If any of this sounds familiar, then:
- you definitely need a union behind you so you can get a better deal at work
- you may well be part of group of people who are already likely to experience discrimination at work regardless of whether you work 3 hours a week or are full-time - which is all the more reason for joining.

Black women, white women, black men, school leavers, young people and students, for example, are usually the ones doing part-time jobs and losing out on their rights at work.

In UNISON, subscription rates are linked to your earnings so as a part-time/job share worker you'll pay less than full-time colleagues.


Q.  I never get the time to take a proper meal break.  What should I do?
A.  It's an extremely good idea to stop work and eat - whether you go off to the staff room with your lunchbox, pop out for a quick sandwich or go for a proper sit-down meal.  Whatever you do try and separate work from eating so you get a proper break and time to enjoy and digest your food.  This helps:
give you energy
stop stress building up
rest and refresh your brain and body
improve your work performance.

If you can, get out of the workplace and get a breath of fresh air.  This means you get a bit of exercise and a change of scene too.

If you get on with your boss and they're a workaholic who never stops for lunch then try persuading them to come out with you.  Show them the benefits of taking breaks and eating regular meals so you can take a proper break without feeling guilty.

If your boss is being difficult about you taking a lunch break, remind him/her that you have the right by law to a minimum amount of rest during working hours (this varies depending on your contract).  If the difficulties continue please contact your local UNISON steward of Branch Office on 22843.


Q.  I work nights - what are my rights?
A.  If you regularly work at night you should by law:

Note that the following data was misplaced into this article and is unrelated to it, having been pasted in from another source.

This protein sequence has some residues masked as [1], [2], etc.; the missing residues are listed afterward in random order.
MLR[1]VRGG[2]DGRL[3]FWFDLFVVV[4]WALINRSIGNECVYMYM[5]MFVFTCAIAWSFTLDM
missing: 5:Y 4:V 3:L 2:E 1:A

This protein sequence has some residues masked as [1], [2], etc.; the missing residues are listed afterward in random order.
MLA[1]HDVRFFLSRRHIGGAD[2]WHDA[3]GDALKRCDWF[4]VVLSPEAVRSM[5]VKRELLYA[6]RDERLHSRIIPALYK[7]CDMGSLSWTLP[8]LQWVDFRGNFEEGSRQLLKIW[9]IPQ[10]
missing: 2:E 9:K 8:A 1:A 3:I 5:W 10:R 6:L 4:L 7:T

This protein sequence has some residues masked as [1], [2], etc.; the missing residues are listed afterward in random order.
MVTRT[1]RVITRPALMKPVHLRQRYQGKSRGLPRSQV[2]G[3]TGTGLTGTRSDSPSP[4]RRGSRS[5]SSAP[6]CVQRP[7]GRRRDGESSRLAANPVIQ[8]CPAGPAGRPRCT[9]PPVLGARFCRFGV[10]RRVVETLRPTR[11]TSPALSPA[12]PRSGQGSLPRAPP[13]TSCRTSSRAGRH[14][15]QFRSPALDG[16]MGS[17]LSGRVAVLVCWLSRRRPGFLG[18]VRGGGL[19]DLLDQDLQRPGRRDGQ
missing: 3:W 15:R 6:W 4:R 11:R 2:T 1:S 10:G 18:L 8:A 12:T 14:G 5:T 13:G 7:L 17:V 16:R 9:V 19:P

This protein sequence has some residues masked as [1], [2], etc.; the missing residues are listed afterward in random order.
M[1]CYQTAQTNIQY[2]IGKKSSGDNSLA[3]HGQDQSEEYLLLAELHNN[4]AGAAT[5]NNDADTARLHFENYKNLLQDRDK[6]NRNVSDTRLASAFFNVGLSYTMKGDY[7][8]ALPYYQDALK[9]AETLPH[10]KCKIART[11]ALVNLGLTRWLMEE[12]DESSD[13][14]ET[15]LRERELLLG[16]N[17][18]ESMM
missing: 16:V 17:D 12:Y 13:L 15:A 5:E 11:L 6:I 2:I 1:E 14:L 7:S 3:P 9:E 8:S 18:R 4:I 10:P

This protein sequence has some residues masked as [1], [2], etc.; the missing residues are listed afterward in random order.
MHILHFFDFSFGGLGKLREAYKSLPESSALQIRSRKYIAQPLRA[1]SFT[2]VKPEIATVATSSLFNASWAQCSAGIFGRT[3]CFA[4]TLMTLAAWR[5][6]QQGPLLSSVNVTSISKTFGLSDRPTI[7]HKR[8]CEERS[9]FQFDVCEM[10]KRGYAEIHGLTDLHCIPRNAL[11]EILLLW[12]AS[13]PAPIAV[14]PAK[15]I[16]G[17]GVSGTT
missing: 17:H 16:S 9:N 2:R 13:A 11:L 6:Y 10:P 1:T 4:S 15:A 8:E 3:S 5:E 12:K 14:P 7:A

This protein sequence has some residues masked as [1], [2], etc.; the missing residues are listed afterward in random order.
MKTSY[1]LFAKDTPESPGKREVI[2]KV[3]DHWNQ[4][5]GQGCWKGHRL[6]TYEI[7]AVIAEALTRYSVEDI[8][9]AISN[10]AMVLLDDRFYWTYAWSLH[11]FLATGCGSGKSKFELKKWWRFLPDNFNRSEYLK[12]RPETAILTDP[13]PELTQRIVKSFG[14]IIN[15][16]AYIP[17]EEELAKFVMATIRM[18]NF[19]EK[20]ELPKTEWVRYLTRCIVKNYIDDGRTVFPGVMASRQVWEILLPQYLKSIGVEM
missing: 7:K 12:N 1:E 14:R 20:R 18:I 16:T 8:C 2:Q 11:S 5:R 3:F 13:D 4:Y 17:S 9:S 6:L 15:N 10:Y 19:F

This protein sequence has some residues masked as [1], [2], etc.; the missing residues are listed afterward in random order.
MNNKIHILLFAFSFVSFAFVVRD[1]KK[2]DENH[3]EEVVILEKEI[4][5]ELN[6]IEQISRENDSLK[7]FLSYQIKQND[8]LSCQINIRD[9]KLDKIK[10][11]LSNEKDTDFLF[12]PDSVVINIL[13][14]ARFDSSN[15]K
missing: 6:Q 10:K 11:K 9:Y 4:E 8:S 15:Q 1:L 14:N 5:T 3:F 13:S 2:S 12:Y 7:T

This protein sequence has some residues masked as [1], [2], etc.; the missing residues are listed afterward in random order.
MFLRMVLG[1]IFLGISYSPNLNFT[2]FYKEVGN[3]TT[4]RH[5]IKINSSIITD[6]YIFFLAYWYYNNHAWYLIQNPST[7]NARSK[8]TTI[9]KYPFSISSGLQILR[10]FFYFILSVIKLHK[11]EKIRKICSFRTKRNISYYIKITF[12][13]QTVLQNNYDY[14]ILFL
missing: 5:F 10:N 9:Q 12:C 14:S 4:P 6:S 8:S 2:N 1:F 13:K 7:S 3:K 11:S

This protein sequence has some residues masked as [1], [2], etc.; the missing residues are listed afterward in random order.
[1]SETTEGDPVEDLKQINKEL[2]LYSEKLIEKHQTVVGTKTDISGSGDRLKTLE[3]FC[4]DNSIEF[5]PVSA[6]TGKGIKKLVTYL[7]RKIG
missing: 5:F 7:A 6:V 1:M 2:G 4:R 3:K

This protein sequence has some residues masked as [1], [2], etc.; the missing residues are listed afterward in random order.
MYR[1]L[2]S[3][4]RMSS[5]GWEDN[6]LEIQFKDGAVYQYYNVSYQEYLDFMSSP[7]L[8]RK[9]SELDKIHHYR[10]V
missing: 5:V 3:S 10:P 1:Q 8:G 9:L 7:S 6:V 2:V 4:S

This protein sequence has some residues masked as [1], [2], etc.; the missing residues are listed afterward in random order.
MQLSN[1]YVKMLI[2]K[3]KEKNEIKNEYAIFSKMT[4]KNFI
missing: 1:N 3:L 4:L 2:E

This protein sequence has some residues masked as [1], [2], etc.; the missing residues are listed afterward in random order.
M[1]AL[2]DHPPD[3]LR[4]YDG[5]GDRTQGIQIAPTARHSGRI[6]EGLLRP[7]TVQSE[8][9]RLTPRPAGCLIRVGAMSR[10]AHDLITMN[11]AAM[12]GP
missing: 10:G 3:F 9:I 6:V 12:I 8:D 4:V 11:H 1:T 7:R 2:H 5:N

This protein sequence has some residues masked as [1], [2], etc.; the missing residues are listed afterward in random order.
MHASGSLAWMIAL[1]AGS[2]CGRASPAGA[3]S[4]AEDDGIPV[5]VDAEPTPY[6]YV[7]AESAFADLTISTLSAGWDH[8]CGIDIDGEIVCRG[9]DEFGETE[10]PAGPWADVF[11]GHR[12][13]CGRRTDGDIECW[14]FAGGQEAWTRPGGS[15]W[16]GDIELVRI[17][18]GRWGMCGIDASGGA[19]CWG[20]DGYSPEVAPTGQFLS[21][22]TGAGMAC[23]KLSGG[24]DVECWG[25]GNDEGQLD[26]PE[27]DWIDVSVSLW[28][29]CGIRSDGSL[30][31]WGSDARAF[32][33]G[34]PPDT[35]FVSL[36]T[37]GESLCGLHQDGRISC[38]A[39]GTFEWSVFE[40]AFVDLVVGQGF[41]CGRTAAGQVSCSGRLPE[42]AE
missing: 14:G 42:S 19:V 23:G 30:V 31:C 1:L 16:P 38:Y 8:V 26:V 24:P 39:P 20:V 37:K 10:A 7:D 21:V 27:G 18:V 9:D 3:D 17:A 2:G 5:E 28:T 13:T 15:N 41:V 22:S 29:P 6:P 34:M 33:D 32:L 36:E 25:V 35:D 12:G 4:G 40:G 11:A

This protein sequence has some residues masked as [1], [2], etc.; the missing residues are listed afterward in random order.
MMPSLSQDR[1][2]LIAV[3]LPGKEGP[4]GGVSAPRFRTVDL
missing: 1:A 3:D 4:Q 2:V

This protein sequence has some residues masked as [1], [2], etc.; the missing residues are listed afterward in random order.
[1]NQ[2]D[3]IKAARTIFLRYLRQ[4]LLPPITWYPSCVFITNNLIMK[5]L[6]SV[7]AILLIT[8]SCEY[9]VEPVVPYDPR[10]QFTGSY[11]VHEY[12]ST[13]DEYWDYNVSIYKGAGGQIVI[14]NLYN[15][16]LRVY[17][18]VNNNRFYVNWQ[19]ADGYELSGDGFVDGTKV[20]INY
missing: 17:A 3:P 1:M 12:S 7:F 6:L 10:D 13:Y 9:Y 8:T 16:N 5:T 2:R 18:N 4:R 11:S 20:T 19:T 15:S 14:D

-not work more than an average of eight hours in each 24 hours during a 17 week period;
-get a free medical check or health assessment from your employer before you begin night work and at regular intervals;
- where possible, be allowed to switch to day work on medical advice.

A health assessment can take the form of a questionnaire, rather than an examination by a doctor or nurse, as long as the questionnaire has been developed by someone medically qualified and is evaluated by someone with training (but not necessarily a doctor or nurse).

Young people and those doing specially hazardous work get better protection. If you're under 18 you're not allowed to be a night worker at all.

The official definition of a night worker is someone who works:
- more than three hours at night as part of the normal course of your job.
- between 11pm and 6am.

If you work split shifts - say one week on nights followed by one week on days - your average night hours will be nowhere near eight hours. However you are still entitled to a medical check up .

If your work involves special hazards or heavy physical or mental strain, and you are a night worker, as soon as you have worked eight hours you must stop.

Because the rules on working out your hours can be complicated and because definitions can be varied by agreement between the employer and the workforce, it's best to get union advice on your situation.